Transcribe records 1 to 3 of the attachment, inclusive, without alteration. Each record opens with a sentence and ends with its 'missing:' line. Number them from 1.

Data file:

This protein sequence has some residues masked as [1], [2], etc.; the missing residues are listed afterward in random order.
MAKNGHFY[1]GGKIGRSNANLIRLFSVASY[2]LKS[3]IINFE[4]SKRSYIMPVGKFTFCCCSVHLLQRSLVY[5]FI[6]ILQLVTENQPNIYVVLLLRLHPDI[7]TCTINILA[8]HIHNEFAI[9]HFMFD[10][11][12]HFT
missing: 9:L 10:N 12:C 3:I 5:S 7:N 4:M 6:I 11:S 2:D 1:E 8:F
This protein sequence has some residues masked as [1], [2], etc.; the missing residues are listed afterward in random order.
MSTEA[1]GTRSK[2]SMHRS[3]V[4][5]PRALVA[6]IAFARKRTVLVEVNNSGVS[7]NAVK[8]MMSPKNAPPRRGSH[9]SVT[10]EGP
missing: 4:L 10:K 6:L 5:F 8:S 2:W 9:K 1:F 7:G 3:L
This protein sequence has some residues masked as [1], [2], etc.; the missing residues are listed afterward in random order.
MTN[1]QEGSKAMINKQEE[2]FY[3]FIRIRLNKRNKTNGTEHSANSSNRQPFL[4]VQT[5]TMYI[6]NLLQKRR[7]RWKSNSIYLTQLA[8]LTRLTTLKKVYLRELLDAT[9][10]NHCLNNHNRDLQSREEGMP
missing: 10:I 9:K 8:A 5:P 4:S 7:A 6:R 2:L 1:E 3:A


This protein sequence has some residues masked as [1], [2], etc.; the missing residues are listed afterward in random order.
MAKNGHFY[1]GGKIGRSNANLIRLFSVASY[2]LKS[3]IINFE[4]SKRSYIMPVGKFTFCCCSVHLLQRSLVY[5]FI[6]ILQLVTENQPNIYVVLLLRLHPDI[7]TCTINILA[8]HIHNEFAI[9]HFMFD[10][11][12]HFT
missing: 9:L 10:N 12:C 3:I 5:S 7:N 4:M 6:I 11:S 2:D 1:E 8:F
This protein sequence has some residues masked as [1], [2], etc.; the missing residues are listed afterward in random order.
MSTEA[1]GTRSK[2]SMHRS[3]V[4][5]PRALVA[6]IAFARKRTVLVEVNNSGVS[7]NAVK[8]MMSPKNAPPRRGSH[9]SVT[10]EGP
missing: 4:L 10:K 6:L 5:F 8:S 2:W 9:K 1:F 7:G 3:L
This protein sequence has some residues masked as [1], [2], etc.; the missing residues are listed afterward in random order.
MTN[1]QEGSKAMINKQEE[2]FY[3]FIRIRLNKRNKTNGTEHSANSSNRQPFL[4]VQT[5]TMYI[6]NLLQKRR[7]RWKSNSIYLTQLA[8]LTRLTTLKKVYLRELLDAT[9][10]NHCLNNHNRDLQSREEGMP
missing: 10:I 9:K 8:A 5:P 4:S 7:A 6:R 2:L 1:E 3:A